Turkey will promote a broader cross-section of its tourism offering over the next three years in an effort to shift focus away from mass market all-inclusive travel, while driving higher tourism spend.
The country will next year bring to market a number of new tourism “routes” exploring the nation’s ancient history, culture and religion, as well as its gastronomy, wellness and outdoor activities.
It follows the creation this year of a new centralised Tourism Promotion and Development Agency of Turkey, the first in its history, comprising a concerted public-private sector collaboration. Its aim is to attract 75 million visitors by 2023.
Speaking to TTG at WTM London, general manager Timucin Guler admitted with seven of the top 10 countries by tourism revenue pursuing similar arrangements, Turkey had been slow off the mark, but stressed the agency would be backed with significant investment and would leverage the expertise of the private sector.
He revealed the country’s promotional budget had grown from $18 million in 2018 to $72 million this year and would extend to $180 million in 2020, eventually topping out at around $220 million by 2023.
Moreover, Guler said while Turkey is aiming to significantly increase package tour rates from 15% to 60%, its focus would go beyond promoting Turkey as an “all-inclusive package holiday place”.
Guler said developing Turkey’s digital channels to promote its tourism offering was key to its 2023 strategy; it has created 24 “Turkish Stories” highlighting several aspects of Turkey’s more mainstream tourism offering, and a further 20 videos focusing on the country’s history and culture. These, said Guler, put particular emphasis on sound rather than just backing them with music.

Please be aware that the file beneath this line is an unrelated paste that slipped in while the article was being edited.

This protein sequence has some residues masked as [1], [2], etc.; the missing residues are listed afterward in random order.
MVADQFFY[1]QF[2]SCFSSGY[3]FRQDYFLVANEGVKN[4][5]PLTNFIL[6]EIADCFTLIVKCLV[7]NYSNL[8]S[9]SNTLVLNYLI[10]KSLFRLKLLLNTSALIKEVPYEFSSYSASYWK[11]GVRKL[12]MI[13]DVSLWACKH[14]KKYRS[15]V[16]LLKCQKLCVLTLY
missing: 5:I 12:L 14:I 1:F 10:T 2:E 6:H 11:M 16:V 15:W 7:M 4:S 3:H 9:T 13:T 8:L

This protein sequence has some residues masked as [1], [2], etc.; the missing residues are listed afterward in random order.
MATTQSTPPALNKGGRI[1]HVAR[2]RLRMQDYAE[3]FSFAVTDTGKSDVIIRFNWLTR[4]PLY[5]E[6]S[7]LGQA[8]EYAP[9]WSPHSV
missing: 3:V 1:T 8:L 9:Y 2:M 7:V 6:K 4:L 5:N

New “routes”, meanwhile, include a “taste map of Turkey”; various road and off-road cycling tours; and a “digital faith map and faith portal” for Turkey. Other focuses range from promoting its wellness provision to its "developed" health tourism sector.
On the collapse of Thomas Cook, Guler said Turkey had been able to replace all lost Cook capacity within seven to 10 days of the operator’s collapse on 23 September, adding the country had since sourced additional capacity, off the back of the launch of Istanbul’s new airport, to boost destinations such as Antalya and Dalaman.
“We will increase our capacity next year,” said Guler. “We will exceed capacity lost from Thomas Cook. We acted very quickly, and the issue has been dealt with. We don’t have any problems with capacity or slots.”
While Turkey’s core markets remain Russia, Germany and the UK, Guler said the country was making inroads in Eastern Europe, and in long-haul markets such as the US, Japan, India, China and Korea. Guler added Turkey’s ambition was to ensure its visitor numbers were sustainable and replicable.